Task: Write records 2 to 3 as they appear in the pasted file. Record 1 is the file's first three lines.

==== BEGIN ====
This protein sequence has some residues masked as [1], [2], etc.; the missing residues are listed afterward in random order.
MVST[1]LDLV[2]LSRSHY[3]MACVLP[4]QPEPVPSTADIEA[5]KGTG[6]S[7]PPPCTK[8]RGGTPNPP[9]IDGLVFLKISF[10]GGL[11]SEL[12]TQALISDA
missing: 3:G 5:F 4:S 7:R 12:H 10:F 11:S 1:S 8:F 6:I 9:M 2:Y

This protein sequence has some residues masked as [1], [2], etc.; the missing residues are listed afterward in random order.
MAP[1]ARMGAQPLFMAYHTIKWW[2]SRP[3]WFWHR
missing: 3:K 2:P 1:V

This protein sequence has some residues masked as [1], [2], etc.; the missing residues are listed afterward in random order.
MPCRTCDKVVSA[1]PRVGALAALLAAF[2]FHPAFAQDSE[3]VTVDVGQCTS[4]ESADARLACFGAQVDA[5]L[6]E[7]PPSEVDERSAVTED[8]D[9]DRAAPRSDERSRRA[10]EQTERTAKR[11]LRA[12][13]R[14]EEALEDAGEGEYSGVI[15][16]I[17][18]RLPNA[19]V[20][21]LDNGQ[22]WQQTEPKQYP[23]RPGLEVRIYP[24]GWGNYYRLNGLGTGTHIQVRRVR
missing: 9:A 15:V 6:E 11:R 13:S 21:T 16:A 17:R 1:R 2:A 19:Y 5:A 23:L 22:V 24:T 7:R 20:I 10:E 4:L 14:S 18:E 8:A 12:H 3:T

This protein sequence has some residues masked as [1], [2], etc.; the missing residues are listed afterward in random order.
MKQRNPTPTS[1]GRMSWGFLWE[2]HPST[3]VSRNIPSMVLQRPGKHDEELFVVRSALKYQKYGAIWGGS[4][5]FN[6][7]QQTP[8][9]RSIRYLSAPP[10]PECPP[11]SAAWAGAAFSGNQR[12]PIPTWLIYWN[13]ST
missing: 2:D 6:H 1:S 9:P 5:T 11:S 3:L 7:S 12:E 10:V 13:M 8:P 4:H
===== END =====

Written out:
This protein sequence has some residues masked as [1], [2], etc.; the missing residues are listed afterward in random order.
MAP[1]ARMGAQPLFMAYHTIKWW[2]SRP[3]WFWHR
missing: 3:K 2:P 1:V

This protein sequence has some residues masked as [1], [2], etc.; the missing residues are listed afterward in random order.
MPCRTCDKVVSA[1]PRVGALAALLAAF[2]FHPAFAQDSE[3]VTVDVGQCTS[4]ESADARLACFGAQVDA[5]L[6]E[7]PPSEVDERSAVTED[8]D[9]DRAAPRSDERSRRA[10]EQTERTAKR[11]LRA[12][13]R[14]EEALEDAGEGEYSGVI[15][16]I[17][18]RLPNA[19]V[20][21]LDNGQ[22]WQQTEPKQYP[23]RPGLEVRIYP[24]GWGNYYRLNGLGTGTHIQVRRVR
missing: 9:A 15:V 6:E 11:R 13:S 21:T 16:A 17:R 1:R 2:A 19:Y 5:A 23:L 22:V 24:T 7:R 20:I 10:E 4:L 14:S 18:E 8:A 12:H 3:T